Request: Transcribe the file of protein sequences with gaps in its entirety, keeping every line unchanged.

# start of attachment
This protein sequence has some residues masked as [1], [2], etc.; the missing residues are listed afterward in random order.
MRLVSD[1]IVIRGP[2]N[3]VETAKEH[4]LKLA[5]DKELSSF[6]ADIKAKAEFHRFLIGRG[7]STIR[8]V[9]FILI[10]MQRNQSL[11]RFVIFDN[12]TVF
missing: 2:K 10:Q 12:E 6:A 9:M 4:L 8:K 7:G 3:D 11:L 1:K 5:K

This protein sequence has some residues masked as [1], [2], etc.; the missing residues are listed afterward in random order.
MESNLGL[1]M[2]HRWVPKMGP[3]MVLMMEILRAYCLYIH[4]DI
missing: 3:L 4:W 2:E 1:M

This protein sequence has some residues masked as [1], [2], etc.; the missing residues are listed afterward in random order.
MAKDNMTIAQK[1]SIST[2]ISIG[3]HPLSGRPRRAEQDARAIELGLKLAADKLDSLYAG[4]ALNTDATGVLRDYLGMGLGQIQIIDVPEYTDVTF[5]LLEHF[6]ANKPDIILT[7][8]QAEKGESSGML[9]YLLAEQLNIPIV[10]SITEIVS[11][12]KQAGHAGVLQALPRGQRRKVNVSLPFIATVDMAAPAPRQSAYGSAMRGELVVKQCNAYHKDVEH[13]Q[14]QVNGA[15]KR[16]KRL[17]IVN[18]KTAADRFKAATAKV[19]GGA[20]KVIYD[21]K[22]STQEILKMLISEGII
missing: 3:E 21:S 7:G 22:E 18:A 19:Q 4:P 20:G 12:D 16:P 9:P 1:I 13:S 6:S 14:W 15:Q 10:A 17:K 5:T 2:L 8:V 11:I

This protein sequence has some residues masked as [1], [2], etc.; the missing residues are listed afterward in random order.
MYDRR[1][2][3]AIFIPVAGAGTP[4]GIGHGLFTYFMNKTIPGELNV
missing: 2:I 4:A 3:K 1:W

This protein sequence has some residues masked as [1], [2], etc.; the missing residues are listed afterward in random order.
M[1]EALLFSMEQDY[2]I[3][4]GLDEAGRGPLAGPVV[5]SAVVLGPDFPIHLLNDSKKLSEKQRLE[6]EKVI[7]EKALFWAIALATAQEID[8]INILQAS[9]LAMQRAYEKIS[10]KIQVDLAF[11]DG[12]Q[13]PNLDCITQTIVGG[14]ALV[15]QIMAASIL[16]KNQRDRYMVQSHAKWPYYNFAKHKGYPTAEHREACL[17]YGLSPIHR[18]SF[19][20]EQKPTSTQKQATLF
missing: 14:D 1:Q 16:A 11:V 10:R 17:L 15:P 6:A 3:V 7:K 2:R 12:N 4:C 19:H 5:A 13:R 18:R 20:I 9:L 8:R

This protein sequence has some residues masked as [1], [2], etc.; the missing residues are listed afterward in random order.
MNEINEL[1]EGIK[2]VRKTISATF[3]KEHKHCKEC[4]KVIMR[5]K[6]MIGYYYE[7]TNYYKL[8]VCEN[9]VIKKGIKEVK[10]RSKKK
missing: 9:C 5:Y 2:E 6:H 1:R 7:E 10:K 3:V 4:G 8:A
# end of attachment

This protein sequence has some residues masked as [1], [2], etc.; the missing residues are listed afterward in random order.
MRLVSD[1]IVIRGP[2]N[3]VETAKEH[4]LKLA[5]DKELSSF[6]ADIKAKAEFHRFLIGRG[7]STIR[8]V[9]FILI[10]MQRNQSL[11]RFVIFDN[12]TVF
missing: 2:K 10:Q 12:E 6:A 9:M 4:L 8:K 7:G 3:D 11:L 1:K 5:K

This protein sequence has some residues masked as [1], [2], etc.; the missing residues are listed afterward in random order.
MESNLGL[1]M[2]HRWVPKMGP[3]MVLMMEILRAYCLYIH[4]DI
missing: 3:L 4:W 2:E 1:M

This protein sequence has some residues masked as [1], [2], etc.; the missing residues are listed afterward in random order.
MAKDNMTIAQK[1]SIST[2]ISIG[3]HPLSGRPRRAEQDARAIELGLKLAADKLDSLYAG[4]ALNTDATGVLRDYLGMGLGQIQIIDVPEYTDVTF[5]LLEHF[6]ANKPDIILT[7][8]QAEKGESSGML[9]YLLAEQLNIPIV[10]SITEIVS[11][12]KQAGHAGVLQALPRGQRRKVNVSLPFIATVDMAAPAPRQSAYGSAMRGELVVKQCNAYHKDVEH[13]Q[14]QVNGA[15]KR[16]KRL[17]IVN[18]KTAADRFKAATAKV[19]GGA[20]KVIYD[21]K[22]STQEILKMLISEGII
missing: 3:E 21:S 7:G 22:E 18:A 19:Q 4:P 20:G 12:D 16:P 9:P 1:I 13:S 6:S 14:W 15:Q 10:A 17:K 5:T 2:L 8:V 11:I

This protein sequence has some residues masked as [1], [2], etc.; the missing residues are listed afterward in random order.
MYDRR[1][2][3]AIFIPVAGAGTP[4]GIGHGLFTYFMNKTIPGELNV
missing: 2:I 4:A 3:K 1:W

This protein sequence has some residues masked as [1], [2], etc.; the missing residues are listed afterward in random order.
M[1]EALLFSMEQDY[2]I[3][4]GLDEAGRGPLAGPVV[5]SAVVLGPDFPIHLLNDSKKLSEKQRLE[6]EKVI[7]EKALFWAIALATAQEID[8]INILQAS[9]LAMQRAYEKIS[10]KIQVDLAF[11]DG[12]Q[13]PNLDCITQTIVGG[14]ALV[15]QIMAASIL[16]KNQRDRYMVQSHAKWPYYNFAKHKGYPTAEHREACL[17]YGLSPIHR[18]SF[19][20]EQKPTSTQKQATLF
missing: 14:D 1:Q 16:A 11:V 10:R 17:L 15:P 6:A 3:V 7:K 2:R 12:N 4:C 19:H 5:A 13:R 18:R 20:I 9:L 8:R

This protein sequence has some residues masked as [1], [2], etc.; the missing residues are listed afterward in random order.
MNEINEL[1]EGIK[2]VRKTISATF[3]KEHKHCKEC[4]KVIMR[5]K[6]MIGYYYE[7]TNYYKL[8]VCEN[9]VIKKGIKEVK[10]RSKKK
missing: 9:C 5:Y 2:E 6:H 1:R 7:E 10:K 3:V 4:G 8:A